The complaints in both the Frankel Action and the Frankart Action contained demands for trial by jury. Levitz could rely on those demands to preserve his right to trial by jury. Gargiulo v. Delsole, 769 F.2d 77, 79 (2d Cir. 1985). Levitz points to no statute entitling him to a jury trial after default. Thus the issue is whether the default judgment affected his constitutional right to a jury trial.

 Federal Rule of Civil Procedure 55 provides in pertinent part that if, "in order to enable the court to enter judgment or to carry it into effect, it is necessary to take an account or to determine the amount of damages or to establish the truth of any averment by evidence . . ., the court may conduct such hearings or order such references as it deems necessary and proper and shall accord a right of trial by jury to the parties when and as required by any statute of the United States."

 By referring to a right to a jury trial as required by "any statute," Rule 55 presupposes that a default judgment extinguishes the constitutional right to a jury trial.

 Other courts have held that the constitutional right to a jury trial does not survive a default judgment. See Henry v. Sneiders, 490 F.2d 315, 318 (9th Cir. 1974), cert. denied, 419 U.S. 832, 42 L. Ed. 2d 57, 95 S. Ct. 55, (1974) ("the Seventh Amendment right to trial by jury does not survive a default judgment"); Gill v. Stolow, 18 F.R.D. 508, (S.D.N.Y. 1955), rev'd on other grounds, 240 F.2d 669 (2d Cir. 1957); Adriana Int'l Corp. v. Thoeren, 913 F.2d 1406, 1414 (9th Cir. 1990), cert. denied, 111 S. Ct. 1019, 112 L. Ed. 2d 1100 (1991); 5 Moore's Federal Practice P38.19[3] (2d ed. 1992) and cases cited.

 To the extent that other decisions cited by Levitz suggest a contrary rule, this court declines to follow the suggestion.

  Levitz says that the Henry and Gill cases are distinguishable because the defaults were entered as discovery sanctions. Levitz cites no authority and the court finds no reason in policy for such a distinction.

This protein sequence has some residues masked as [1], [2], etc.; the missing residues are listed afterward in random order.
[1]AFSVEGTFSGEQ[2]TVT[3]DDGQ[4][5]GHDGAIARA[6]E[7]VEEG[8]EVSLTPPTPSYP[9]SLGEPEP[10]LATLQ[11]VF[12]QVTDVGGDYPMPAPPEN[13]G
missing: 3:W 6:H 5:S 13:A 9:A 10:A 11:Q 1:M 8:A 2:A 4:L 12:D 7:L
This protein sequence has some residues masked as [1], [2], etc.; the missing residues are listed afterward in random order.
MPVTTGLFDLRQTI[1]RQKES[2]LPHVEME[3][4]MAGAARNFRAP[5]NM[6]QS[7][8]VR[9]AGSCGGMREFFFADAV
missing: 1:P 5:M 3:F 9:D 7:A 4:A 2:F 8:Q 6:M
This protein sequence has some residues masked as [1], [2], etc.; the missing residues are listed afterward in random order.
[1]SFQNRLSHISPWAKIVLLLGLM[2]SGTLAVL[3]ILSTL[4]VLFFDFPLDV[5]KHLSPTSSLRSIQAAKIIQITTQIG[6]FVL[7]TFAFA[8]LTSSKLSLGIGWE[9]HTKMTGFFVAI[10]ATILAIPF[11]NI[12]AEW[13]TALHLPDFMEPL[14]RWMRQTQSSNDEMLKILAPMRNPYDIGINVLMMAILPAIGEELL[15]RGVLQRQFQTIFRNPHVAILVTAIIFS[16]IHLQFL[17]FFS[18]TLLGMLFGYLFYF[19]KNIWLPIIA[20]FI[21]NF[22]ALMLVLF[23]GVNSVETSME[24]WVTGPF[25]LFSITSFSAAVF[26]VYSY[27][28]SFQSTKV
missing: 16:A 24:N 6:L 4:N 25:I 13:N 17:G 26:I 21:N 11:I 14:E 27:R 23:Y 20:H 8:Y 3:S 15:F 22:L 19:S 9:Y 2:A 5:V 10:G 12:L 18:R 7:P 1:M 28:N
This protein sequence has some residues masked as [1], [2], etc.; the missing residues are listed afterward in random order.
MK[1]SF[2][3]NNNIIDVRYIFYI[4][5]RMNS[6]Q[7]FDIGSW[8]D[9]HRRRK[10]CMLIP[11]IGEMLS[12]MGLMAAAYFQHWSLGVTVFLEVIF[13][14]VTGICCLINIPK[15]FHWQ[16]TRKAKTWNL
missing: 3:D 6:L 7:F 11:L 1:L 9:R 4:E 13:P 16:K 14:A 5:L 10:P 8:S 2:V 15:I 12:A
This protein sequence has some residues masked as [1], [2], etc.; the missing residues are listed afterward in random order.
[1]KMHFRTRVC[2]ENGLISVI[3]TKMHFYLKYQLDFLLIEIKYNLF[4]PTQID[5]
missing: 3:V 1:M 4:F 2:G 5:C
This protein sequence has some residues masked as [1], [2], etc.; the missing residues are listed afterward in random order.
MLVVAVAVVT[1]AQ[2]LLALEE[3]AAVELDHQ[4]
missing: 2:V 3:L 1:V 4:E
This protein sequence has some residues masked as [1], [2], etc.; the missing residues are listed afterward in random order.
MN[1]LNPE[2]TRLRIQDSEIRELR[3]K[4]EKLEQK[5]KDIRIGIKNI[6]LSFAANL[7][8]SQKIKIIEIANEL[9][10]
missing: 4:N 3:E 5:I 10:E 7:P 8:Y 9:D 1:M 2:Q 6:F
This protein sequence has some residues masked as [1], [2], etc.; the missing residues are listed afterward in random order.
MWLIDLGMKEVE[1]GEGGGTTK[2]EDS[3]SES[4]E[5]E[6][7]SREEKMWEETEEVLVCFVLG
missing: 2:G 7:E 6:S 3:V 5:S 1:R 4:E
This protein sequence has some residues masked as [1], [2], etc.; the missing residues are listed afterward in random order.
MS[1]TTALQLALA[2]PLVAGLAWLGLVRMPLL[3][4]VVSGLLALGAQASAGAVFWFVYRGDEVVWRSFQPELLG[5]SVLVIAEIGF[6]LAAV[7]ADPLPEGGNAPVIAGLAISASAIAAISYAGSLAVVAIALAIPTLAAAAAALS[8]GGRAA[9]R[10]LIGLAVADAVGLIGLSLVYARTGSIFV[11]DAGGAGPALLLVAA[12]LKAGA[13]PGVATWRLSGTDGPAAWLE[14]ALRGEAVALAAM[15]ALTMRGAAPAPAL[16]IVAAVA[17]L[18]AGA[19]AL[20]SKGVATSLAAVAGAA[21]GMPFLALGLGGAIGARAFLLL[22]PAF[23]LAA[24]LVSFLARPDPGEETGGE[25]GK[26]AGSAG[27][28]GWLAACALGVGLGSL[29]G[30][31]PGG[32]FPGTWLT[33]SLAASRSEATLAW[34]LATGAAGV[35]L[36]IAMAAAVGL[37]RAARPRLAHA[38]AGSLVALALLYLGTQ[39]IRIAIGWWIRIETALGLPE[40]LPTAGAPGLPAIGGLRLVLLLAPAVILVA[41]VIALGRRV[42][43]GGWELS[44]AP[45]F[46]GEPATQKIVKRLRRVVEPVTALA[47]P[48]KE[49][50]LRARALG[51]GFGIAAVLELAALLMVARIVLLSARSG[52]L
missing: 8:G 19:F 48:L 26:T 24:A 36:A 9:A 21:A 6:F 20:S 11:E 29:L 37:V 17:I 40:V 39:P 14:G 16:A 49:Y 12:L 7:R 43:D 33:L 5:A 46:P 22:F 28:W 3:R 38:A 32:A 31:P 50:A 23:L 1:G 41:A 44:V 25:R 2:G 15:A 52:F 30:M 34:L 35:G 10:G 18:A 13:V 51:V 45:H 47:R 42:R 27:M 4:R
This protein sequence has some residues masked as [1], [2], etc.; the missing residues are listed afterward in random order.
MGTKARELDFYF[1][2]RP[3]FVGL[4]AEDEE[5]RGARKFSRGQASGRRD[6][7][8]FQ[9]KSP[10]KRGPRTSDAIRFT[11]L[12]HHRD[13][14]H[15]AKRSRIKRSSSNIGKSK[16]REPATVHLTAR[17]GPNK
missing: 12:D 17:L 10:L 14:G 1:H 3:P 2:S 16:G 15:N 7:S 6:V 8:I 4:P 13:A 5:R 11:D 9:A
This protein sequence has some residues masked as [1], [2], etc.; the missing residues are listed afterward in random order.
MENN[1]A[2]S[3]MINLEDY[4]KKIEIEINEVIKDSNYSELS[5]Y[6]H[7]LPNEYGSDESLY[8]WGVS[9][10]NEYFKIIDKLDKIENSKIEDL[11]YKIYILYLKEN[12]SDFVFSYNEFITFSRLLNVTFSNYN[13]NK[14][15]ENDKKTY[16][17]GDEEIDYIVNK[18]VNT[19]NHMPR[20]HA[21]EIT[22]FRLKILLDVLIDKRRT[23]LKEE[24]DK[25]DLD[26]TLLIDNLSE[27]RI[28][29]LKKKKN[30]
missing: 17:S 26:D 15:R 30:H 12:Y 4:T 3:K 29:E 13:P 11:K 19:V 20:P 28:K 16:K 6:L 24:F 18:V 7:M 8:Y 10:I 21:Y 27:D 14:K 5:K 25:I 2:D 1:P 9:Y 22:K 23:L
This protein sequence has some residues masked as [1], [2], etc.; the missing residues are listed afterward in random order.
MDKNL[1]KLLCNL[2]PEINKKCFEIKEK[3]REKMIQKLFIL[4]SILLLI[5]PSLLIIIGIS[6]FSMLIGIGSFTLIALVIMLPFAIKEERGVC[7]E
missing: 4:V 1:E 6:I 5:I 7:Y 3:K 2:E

As the district court in Gill stated, 18 F.R.D. at 510, it did have discretion to grant a jury trial as to damages even after a default judgment on the merits. See also Kormes v. Weis, Voisin & Co., Inc., 61 F.R.D. 608, 610 (E.D.Pa. 1974); Cinque v. Langton, 8 Fed. Rules Serv. 55b.224, Case 1 (E.D.N.Y. 1944) ("on the particular facts of this case" it was "appropriate" for jury to determine damages).

 In determining in its discretion whether to grant a jury trial after a default judgment, the court considers the reasons for the default as well as Levitz's use of dilatory tactics throughout the litigation. As the 1990 Order recites, Levitz was aware of the complaints against him and actively engaged in settlement negotiations. Yet even after numerous extensions of time, he failed to respond to the complaints. Though Levitz claimed that he was not represented by counsel at the time, the court held in the 1990 Order that this argument was meritless.

 Although the 1990 Order made clear that the issue of damages would be referred to a Magistrate Judge to hear and report, Levitz waited until 1992 to challenge that reference. Plaintiffs filed their complaints in 1985, and seven years later have yet to collect any damages from Levitz. They should not be compelled to wait several more months, if not years, for the court to conduct a jury trial after defendant's default and delay.

 Under these circumstances the court declines to grant Levitz's motion for a jury trial.

 Levitz's motion is denied. So ordered.

 Dated: Brooklyn, New York, August 5, 1992

 Eugene H. Nickerson, U.S.D.J.


© 1992-2004 VersusLaw Inc.